Growing up, Therese, Florence and Joyce Pascua faced comparison around them but nevertheless, always topped their class.
Growing up in the province made Filipino triplets dream big
( - June 20, 2017 - 1:55pm

MANILA, Philippines — Hailing from Naguilian, Isabela, Therese, Florence and Joyce Pascua wish to prove that regional students can excel in life as much as those from the capital region. They are, in fact, set to take up law just like the country’s new crop of lawyers—the top 10 of whom come from the regions.

But first, the 16-year-old triplets need to finish their secondary schooling.

As classmates at Naguilian National High School, they face comparison from everyone around them. There is the question of who among them is smarter or nicer—most especially since Therese, Florence and Joyce topped as first, second and third honors, respectively, in junior high.

Asked if they intentionally compete with one another, they say they do but are quick to classify it as a healthy one.

“We have different strategies in studying. Di po kami magkakasama nagre-review (We don’t review together,” reveals Therese. “But if one of us needs help, we will still come to the rescue.”

The three beauties with brains also share that they never let comparison and competition affect them. They instead manage to show their unique personalities and individual strengths.

Therese is the outspoken one, and she uses this characteristic to her advantage. She is the president of the Supreme Student Government—the student council.

Florence, meanwhile, is the introverted and independent one who plays games to improve her strategic and thinking skills.

Joyce is the artsy one. The cartoons she watched as a young girl inspired her to draw at a young age. She then learned to sketch, and now paints oil on canvas.

A prominent inspiration

Therese, Florence and Joyce already showcase maturity and determination in  their teenage years. They credit their father Rodrigo Pascua Jr. as their inspiration.

Rodrigo Pascua Jr. grew up in the small town of Naguilian in Isabela but he dreamed big. He wanted to become a successful lawyer despite his humble background and despite criticisms of him being ambitious.

Determined, he studied well until he was able to enter law school at the age of 20. He soon realized that the chase for his dream was not a walk in the park. Still he endured until he graduated and eventually, passed the bar exams at 24.

He also became the youngest lawyer at Isabela’s Register of Deeds at 28, further showing that anything is possible for anyone who is determined.

Today, Pascua is a judge at the Municipal Trial Court in Ramon-San Isidro, also in Isabela. More importantly, he is able to provide a comfortable life for his family of six.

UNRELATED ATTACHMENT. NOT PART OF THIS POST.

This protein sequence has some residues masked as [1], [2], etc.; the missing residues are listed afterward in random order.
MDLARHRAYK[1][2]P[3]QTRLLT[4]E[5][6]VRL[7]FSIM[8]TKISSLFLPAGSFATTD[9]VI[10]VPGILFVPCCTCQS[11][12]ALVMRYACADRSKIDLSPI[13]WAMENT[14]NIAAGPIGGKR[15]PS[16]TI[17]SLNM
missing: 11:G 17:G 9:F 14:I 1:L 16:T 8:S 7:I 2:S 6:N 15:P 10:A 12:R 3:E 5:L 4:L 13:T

Yet the triplets say that they are never sheltered at home.

“Our father doesn’t spoil us. Although he is already a white collar worker, he taught us that in life—kailangan dumaan sa hirap bago ginhawa (To face trials first before prosperity),” says Therese.

Florence continues: “Di po naming agad nakukuha ‘yong wants naming tatlo instead ‘yong needs ang binibigay. Lagi po niyang sinasabi, ‘Kung gusto niyo, paghirapan niyo’ (We don’t immediately get our wants instead we are given our needs. He always tells us, ‘If you want it, work had for it).”

Raised by good family

If their father rules in court, their mother Mary Joy Pascua was once a queen. She won the Ms. Quirino title in 1993.

“She’s a beauty queen with brains,” Therese proudly shares.

“She used to work as a stenographer in a regional trial court but she resigned to take care of us full time,” Florence adds.

With their family setup where the father works and the mother takes care of the home, the Pascua triplets were raised in an understanding environment that encourages them to open up.

“Every time we get home from school, they always ask us how we’ve been. So we will share to them everything,” Therese says.

Their parents also trust them in whatever they do. As a result, the sisters are aware of limitations and are rarely reprimanded.

Asked how they express gratitude for the goodness of their parents, all three answer that they study well.

Therese says, “Hindi po naming pinapabayaan studies namin para hindi masayang ang hirap nila (We don’t disregard our studies so their hardships won’t be put to waste).”

Indeed, the future looks bright for Therese, Florence and Joyce.

‘Goodness Feeds Greatness’

The inspiring story of Therese, Florence and Joyce Pascua embody the message of Anchor’s 2017 global campaign called Goodness Feeds Greatness. It aims to prove that goodness, like a family that supports, guides and loves, is key to greatness.

Goodness is also sourced from proper nutrition that strengthens both mind and body in times of challenges and setbacks.

That’s why it’s important to be armed with the best dairy nutrition with the natural goodness of Whole Milk to help bounce back stronger from setbacks. Anchor is made with whole milk which provides a high source of protein and calcium in every drop without hydrogrenated vegetable oil. It uses natural milk fat for that rich and creamy taste.  It also comes from New Zealand where cows are grass fed making the milk rich in antioxidants. That’s pure and natural dairy nourishment to feed the greatness in your family.


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